The journalist Caitlin Moran believes that culture precedes politics in motivating change in society, and I agree. Yet it seems to me that the importance of ‘low’ culture, particularly in terms of genre fiction, is often overlooked. Despite its prevalence, critics and reviewers sometimes engage in an unfortunately token relationship with genres such as romance and crime fiction. Rightfully so, perhaps, one might say, when much of these fictions are reproduced, predictable texts that follow a traditional plot-line. However, much as critics…

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Are Tweets a New Form of Poetry?

In a bid to make an inordinate amount of time on Twitter well spent, I wrote this piece for the Cardiff University Digital Cultures Network blog (@ http://cardiffdigitalnetwork.org) about the function of tweets and social media posts in a new digital literary culture.

Digital Cultures Network

In this fascinating post, Jannat Ahmed, an MA student in English Literature at Cardiff University, asks us to think about a new kind of poetry… 

In our digital age, are tweets a new form of poetry? This is a question I have asked myself after seeing how people engage with specific types of posts on Twitter, Tumblr and Facebook. While tweets themselves have their own restrictions (their 140 characters, interestingly, can remind us of the restrictive 14 lines in a sonnet, for example), it is not the straightforward 140 character restriction of a tweet that I correspond with an idea of poetry, but another kind of post prevalent on social platforms that offers poetic engagement: Having gathered force for several years as MSN Messenger statuses, the phenomena of inspirational quotes and narrative posts has found its way onto all kinds of social media channels. From stories about real people on the…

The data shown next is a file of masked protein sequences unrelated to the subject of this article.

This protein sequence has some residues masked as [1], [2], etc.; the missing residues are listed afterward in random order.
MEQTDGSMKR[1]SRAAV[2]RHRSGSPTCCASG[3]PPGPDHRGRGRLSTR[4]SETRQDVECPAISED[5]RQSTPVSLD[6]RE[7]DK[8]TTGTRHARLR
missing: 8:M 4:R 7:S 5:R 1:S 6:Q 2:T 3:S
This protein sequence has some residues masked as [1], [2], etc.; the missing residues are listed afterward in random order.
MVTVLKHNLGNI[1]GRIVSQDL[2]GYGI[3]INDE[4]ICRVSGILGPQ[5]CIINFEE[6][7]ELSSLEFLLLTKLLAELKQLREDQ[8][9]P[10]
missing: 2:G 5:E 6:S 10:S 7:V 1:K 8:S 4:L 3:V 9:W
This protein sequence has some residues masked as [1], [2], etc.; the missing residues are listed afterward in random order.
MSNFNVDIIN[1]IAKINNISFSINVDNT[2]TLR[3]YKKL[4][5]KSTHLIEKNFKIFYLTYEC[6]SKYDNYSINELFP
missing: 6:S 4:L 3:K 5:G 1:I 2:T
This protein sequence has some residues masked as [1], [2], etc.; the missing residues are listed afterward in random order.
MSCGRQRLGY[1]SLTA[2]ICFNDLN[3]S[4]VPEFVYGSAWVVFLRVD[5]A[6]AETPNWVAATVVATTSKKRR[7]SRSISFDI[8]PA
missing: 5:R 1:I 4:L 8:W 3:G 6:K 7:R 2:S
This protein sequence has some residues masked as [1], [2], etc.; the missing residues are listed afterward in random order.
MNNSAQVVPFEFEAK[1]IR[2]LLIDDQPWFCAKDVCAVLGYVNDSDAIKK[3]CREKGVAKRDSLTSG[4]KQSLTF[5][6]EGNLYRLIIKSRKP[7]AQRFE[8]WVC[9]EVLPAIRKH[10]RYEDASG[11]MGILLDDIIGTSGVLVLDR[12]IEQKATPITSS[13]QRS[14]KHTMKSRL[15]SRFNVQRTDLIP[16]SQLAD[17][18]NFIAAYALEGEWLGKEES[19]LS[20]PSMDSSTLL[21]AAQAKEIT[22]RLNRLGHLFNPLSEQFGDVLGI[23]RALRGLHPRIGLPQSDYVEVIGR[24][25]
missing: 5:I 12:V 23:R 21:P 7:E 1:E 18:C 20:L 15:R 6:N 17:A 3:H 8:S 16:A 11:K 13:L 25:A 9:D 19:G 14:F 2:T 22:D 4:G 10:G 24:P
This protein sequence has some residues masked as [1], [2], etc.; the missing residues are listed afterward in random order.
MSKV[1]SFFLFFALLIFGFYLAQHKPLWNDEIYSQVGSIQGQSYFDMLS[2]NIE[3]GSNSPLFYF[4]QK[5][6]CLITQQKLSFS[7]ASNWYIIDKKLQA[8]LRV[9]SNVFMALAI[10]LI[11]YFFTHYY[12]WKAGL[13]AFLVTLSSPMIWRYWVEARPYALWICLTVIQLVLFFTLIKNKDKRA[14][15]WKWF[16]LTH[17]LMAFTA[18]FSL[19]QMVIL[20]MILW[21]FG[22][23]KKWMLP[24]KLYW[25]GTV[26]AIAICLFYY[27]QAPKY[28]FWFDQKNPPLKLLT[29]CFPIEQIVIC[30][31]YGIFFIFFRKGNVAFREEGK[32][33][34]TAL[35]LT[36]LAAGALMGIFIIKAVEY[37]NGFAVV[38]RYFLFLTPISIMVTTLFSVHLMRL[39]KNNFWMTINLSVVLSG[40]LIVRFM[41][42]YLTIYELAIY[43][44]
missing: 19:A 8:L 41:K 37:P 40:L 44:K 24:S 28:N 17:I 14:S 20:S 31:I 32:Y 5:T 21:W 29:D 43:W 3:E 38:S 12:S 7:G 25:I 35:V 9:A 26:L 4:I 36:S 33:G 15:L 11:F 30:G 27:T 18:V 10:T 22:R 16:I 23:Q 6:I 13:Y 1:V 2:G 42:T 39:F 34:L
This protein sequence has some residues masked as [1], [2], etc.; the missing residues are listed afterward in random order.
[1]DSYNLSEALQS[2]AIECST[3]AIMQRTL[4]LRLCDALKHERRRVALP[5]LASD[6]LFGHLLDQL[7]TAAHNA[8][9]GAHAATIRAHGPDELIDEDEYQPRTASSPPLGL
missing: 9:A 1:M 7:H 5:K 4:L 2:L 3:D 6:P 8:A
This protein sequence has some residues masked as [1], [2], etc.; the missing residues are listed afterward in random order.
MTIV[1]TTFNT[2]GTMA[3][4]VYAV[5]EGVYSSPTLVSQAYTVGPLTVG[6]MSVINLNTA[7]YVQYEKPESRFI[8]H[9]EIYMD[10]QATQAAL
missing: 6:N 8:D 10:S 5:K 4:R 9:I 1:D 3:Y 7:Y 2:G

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Book Review: ‘Les Liaisons dangereuses’ by Pierre-Ambroise-François Choderlos de Laclos, translated by Douglas Parmée

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This book was a recommendation from years ago. Now having finally read it, I find I was thrown into an intense exploration of social manipulation. First published in 1782, the novel is written in the epistolary style, but unlike Samuel Richardson’s Pamela that focuses on the letters of one protagonist, the number of protagonists and antagonists are doubled or even quadrupled in Les Liaisons. I am still feeling the aftershocks of reading this novel which is surprising because I was not expecting much in the way of ‘realism’ or ‘believability’. However, I was intrigued by the volume of characters and how they may all be relevant. I will also note my reading of the novel was made far easier by its translation in 1995.